The crisis of criminal justice in South Africa

Author E Cameron

ISSN: 1996-2177
Affiliations: Retired Justice of the Constitutional Court of South Africa
Source: South African Law Journal, Volume 137 Issue 1, p. 32-71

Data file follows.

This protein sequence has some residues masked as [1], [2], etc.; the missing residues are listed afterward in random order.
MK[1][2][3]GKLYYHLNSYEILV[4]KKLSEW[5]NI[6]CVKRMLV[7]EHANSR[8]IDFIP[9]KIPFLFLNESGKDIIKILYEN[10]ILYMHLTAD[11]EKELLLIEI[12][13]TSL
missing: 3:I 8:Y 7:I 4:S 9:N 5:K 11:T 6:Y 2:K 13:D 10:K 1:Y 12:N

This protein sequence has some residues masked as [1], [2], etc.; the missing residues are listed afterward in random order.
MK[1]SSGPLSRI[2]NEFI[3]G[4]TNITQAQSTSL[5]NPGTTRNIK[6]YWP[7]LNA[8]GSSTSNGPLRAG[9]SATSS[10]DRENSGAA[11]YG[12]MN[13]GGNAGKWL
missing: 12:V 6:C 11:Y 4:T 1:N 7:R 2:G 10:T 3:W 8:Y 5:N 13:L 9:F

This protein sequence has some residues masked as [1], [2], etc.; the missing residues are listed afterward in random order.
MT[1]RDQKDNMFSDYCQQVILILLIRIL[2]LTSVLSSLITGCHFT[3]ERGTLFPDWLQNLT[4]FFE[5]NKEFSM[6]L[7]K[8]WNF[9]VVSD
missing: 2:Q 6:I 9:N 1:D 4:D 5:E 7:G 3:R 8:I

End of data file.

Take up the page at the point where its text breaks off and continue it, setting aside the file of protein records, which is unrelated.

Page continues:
This article investigates the crisis of criminal justice in South Africa. The article demonstrates through statistical analysis how South Africa’s prisons are not places of rehabilitation but overcrowded penal institutions. The reasons for this are investigated, these lying primarily in South Africa’s broken history, in the inefficiencies of coherent decision-making in our political leadership, our dismaying lack of institutional competence and the chimera that minimum sentencing legislation can somehow solve the problem, diverting us from finding more efficient solutions. A variety of potential solutions are then proposed with a view to ameliorating the crisis, inter alia from abolishing minimum sentences, to a revision of bail laws and practices, to the identification and adoption of numerous other restorative justice approaches and approaches previously recommended (but not implemented) by the South African Law Reform Commission.